Theatre technique is part of the playwright's creative writing of drama, as a kind of mimesis rather than mere illusion or imitation of life, in that he is able to present a reality to the audience that is different, yet recognizable to that which they usually identify with in their everyday lives.
Another aspect of this is that of creating the kind of dialogue that makes his characters come alive and allows for their development in the course of his dramatization.
His art also consists in his ability to convey to the audience the ideas that give essence to the drama within the frame of its structure. Finally, his feeling for the natural divisions of a play such as acts, scenes, and changes of place, its entries and exits, and the positioning of the cast are integral to his technique.
One of the playwright’s functions is that concerned with adaptations of existing traditional drama, such as Charles Marowitz’s collages of Hamlet and Macbeth and other re-interpretations of Shakespeare's works, as well as Tom Stoppard’s approaches in Rosencrantz & Guildenstern Are Dead; his Dogg’s Hamlet (where the characters ‘’Abel’’, ‘’Baker’’, ‘’Charlie’’, ‘’Dogg’’. ‘’Easy’’, and ‘’Fox Major’’ appear); and his Cahoot’s Macbeth; etc.
The director these days is responsible for the actual production of a play, as opposed to earlier days when it was the producer who, at least in Britain until the 1950s, had this task. In earlier centuries it was the author, an actor-manager, or a leading actor with whom the responsibilities of staging a drama were invested.
The director produces the play in the way he envisages how it ought to be seen as he interprets what the playwright intended within the drama; he takes care of the effictiveness of the rehearsals of the actors; and coordinates the work of designers and technicians in the production. However, the playwright’s work is still reflected in the director’s prompt copy, a separate form of stage instructions worked out in detail by the director, in which each actor is given details as to what is happening onstage, where exactly he has to be in relation to the back, front, left, or right of the stage, and what he is to do at any one time during the play.
The stage manager has to work with the director, and ascertain whether both the director’s objectives and the perceptions of the stage designers are compatible and realistic. He is usually the link between the director and the rest of the company, and is responsible for the director’s visions being passed down to each actor and member of the running crew. He is also responsible for safety and running an orderly backstage area. He maintains the prompt book and the call board, to which rehearsal schedule notes are affixed for the cast.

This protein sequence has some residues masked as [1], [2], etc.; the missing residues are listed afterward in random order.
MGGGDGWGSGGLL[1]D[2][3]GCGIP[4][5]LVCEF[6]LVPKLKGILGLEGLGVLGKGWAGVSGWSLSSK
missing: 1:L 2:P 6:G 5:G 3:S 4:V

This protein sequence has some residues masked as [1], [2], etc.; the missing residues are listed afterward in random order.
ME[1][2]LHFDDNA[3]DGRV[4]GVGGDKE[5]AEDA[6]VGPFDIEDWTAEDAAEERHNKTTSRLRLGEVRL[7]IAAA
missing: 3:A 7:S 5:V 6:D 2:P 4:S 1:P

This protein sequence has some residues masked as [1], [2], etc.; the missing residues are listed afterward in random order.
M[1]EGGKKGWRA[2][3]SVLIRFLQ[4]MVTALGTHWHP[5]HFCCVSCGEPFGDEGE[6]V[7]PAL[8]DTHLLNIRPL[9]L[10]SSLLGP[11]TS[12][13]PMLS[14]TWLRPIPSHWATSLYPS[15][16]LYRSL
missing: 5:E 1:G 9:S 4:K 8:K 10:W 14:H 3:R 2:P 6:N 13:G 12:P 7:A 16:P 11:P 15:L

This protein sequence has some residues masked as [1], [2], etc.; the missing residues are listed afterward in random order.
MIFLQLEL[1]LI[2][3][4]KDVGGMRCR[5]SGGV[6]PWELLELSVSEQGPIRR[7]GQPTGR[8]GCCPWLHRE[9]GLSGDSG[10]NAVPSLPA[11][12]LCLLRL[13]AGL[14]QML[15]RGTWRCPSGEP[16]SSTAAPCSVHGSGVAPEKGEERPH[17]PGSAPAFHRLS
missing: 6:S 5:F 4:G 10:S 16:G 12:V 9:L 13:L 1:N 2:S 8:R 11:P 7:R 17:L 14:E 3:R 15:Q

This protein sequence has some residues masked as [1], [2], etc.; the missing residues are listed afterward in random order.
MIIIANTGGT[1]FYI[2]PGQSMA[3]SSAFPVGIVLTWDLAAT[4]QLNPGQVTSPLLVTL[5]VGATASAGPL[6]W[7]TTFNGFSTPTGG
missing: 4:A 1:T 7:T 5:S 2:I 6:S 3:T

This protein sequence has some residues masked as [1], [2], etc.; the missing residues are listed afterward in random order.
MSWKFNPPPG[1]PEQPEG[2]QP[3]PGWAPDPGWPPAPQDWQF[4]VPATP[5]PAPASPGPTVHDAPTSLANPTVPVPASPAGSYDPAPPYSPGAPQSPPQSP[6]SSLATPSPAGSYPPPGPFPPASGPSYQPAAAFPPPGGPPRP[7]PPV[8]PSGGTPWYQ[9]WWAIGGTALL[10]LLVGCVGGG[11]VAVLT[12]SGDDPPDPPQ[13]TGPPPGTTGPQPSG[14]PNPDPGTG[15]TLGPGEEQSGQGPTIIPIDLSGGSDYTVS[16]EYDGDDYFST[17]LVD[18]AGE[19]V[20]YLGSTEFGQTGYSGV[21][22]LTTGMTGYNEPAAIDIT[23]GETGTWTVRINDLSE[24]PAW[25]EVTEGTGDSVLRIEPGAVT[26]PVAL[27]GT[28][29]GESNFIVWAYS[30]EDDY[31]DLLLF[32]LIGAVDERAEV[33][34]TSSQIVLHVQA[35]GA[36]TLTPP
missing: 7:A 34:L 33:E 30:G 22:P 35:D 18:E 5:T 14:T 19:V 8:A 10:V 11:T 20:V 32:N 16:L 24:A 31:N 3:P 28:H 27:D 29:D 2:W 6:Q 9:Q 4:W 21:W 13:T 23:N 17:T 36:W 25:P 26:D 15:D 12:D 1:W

Stagecraft overall has to address the various shortcomings of the stage’s spatial and physical limitations. For example, the stage alone cannot be expected to provide wide and distant vistas, or vast spaces where armies gather or huge masses of people congregate. Natural phenomena such as thunderstorms or winds, that are often part of the drama, cannot be recreated in their original form. Furthermore, because of the distance involved, it is difficult for actors to portray the feelings, tensions and passions of their characters to the audience with much distinctiveness.
It is for these reasons that special technologies and techniques have been developed from classical times onward to supplement and augment the effects that are to be realised. Technical specialists help to implement these techniques by providing expertise in various areas of the production. The stage manager and his team must ultimately draw all these separate techniques together to create an effective and successful stage production.
The Classical unities of time, action and place were the main principles of French neo-classical drama during part of the 17th century.
They were introduced by Jean Mairet after a misreading of Aristotle's Poetics, and the critic Castelvetro insisted that playwrights and directors adhere to the unities. In the Poetics Aristotle had merely recommended that action should consist only of the main plot without any subplots, and that the time represented by action should not stretch beyond the length of one day. Time merely entered into his recommendations as a hint as to the limits of the attention span the audience could be expected to have. The unity of place, that of the confinement of the action in a play to one locality only, was not mentioned at all.
The effect of the three unities on French drama during this period was that their presentation became very restrictive, and it was only when later dramatists began to avoid mentioning specific times and places that the presentation of plays became more creative again.
Some dramatists and dramaturgists try to achieve particular effects that are not normally sought in a theatre presentation.
Bertolt Brecht coined the term "defamiliarization effect" (sometimes called "estrangement effect" or "alienation effect"; German Verfremdungseffekt) for an approach to theater that focused on the central ideas and decisions in the play, and discouraged involving the audience in an illusory world and in the emotions of the characters. Brecht thought the audience required an emotional distance to reflect on what is being presented. See epic theater.
One of the oldest techniques that has been used often, is that of teichoscopy or the "viewing from the wall", in which actors observe events beyond the confines of the stage, such as a distant battle, and discuss it on stage while the battle is taking place, as opposed to the event being reported by messengers at a later time after the event has happened. Shakespeare uses this technique in the final scenes of Julius Caesar (play).